I took to my vet. She tested negative for FIV and FeLV, plus, she had a spay scar. The bad news she had friends of fleas and their internal buddies – parasites. The craziest part came when the vet scanned her shoulder to discover she was chipped! The office called the owners registered to the chip number. They shamelessly said they were not interested in the cat anymore.

I thought this had to be a divine sign. I had been wanting to get Lancelot some company, perhaps this girl was the one. Because of her infections, the vet instructed she and Lancelot could share the litter box or food/water bowls. This meant their interacting together had to be very closely monitored. The saying you never get a second chance to make a first impression certainly fit Lancelot and Swee’Pea’s (her new name) encounter. Disaster from day one and even after two months, it never got better. Only worse.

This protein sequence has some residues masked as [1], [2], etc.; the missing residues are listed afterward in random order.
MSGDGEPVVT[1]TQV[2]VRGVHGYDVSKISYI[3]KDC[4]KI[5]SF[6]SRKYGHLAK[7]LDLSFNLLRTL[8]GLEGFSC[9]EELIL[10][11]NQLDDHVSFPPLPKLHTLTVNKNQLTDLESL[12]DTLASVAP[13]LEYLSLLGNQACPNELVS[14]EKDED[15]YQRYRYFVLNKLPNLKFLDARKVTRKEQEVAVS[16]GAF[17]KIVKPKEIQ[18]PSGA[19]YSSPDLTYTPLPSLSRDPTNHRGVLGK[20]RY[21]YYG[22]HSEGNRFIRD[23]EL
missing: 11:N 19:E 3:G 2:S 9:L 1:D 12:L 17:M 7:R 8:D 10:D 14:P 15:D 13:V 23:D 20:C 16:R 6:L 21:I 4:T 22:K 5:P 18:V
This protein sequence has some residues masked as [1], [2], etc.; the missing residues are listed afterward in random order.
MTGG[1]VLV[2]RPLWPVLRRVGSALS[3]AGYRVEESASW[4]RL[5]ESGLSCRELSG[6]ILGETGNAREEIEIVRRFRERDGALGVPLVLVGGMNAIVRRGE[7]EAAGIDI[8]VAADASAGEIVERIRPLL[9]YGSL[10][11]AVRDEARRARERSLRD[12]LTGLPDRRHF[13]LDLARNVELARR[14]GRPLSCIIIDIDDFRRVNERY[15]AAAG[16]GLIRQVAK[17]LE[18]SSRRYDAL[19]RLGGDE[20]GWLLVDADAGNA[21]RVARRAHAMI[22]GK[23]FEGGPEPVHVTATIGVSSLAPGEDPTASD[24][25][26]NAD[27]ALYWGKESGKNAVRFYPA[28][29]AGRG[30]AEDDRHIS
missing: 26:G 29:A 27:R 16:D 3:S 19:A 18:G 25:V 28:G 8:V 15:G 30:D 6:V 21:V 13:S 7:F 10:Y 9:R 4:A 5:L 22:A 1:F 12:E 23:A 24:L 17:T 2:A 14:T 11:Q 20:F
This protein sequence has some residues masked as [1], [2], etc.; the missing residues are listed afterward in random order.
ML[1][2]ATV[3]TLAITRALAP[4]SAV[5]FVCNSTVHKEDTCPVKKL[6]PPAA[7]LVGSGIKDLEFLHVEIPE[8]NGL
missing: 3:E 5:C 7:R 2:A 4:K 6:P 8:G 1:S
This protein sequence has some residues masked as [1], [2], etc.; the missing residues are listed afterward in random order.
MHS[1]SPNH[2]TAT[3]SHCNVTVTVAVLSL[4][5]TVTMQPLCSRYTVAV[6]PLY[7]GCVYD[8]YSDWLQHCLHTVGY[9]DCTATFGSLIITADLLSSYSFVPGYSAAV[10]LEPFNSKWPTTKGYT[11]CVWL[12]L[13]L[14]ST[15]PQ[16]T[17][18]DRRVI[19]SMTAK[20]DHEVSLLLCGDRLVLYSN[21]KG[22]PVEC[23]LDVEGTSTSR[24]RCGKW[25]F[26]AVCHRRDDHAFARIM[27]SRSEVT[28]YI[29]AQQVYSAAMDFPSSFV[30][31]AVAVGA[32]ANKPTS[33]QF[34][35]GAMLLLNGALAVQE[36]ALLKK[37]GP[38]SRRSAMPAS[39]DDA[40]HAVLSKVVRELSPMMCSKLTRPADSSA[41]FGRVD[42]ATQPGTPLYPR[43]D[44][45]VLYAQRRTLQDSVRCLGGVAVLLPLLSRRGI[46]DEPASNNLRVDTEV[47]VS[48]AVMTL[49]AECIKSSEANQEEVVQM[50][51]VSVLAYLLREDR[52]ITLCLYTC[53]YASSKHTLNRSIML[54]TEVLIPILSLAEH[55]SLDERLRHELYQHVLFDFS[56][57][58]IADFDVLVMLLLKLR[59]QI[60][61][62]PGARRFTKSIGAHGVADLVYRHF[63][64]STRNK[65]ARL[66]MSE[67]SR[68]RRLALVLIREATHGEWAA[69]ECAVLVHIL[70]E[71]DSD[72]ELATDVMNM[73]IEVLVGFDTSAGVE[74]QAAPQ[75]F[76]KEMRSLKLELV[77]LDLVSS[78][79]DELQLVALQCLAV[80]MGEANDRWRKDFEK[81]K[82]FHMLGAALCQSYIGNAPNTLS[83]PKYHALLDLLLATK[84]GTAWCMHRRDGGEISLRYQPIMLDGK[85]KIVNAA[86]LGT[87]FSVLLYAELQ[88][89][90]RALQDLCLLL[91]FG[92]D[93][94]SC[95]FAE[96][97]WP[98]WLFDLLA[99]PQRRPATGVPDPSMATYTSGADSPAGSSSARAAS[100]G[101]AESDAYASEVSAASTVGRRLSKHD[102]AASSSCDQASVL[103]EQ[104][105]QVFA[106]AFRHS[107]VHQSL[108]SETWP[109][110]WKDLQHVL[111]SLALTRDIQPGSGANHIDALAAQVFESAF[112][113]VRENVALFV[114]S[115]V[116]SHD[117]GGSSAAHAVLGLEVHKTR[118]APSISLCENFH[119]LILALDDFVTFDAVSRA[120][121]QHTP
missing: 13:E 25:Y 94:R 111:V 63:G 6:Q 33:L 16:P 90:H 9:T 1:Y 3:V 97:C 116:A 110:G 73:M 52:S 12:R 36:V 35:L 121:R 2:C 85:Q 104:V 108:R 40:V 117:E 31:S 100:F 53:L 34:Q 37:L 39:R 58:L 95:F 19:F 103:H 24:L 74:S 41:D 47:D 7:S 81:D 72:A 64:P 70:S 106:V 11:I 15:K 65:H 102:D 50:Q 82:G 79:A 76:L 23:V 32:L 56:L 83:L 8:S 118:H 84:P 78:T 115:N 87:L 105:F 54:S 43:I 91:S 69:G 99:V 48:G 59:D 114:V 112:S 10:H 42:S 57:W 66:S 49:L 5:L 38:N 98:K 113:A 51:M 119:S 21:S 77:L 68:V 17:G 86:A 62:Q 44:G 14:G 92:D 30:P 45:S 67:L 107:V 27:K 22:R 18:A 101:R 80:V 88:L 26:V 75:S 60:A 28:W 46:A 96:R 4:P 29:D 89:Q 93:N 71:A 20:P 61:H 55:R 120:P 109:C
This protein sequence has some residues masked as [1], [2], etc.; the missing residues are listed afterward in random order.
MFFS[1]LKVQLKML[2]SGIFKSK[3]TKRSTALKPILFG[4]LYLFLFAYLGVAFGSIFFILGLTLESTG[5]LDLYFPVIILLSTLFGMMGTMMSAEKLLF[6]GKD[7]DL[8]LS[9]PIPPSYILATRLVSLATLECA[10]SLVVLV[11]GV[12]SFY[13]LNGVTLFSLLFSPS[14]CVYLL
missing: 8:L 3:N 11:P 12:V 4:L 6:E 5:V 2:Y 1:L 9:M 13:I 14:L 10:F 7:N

Lancelot became obsessed with her. He wouldn’t give the poor thing space, nor would he take the cues of her growling and hissing to leave her alone. I got Lancelot from the ASPCA and his origins are somewhat of a mystery. I always suspected he did not have the opportunity to be around his siblings and his mother long enough for proper socialization. I tried switching them in different rooms, giving Swee’Pea towels he laid on to get used to his scent. These two were so incompatible, my then boyfriend at the time put a pet gate in between them when we went to work. By the approach of the third month, I knew she couldn’t stay but she would stay as long as it took until she could find a loving home.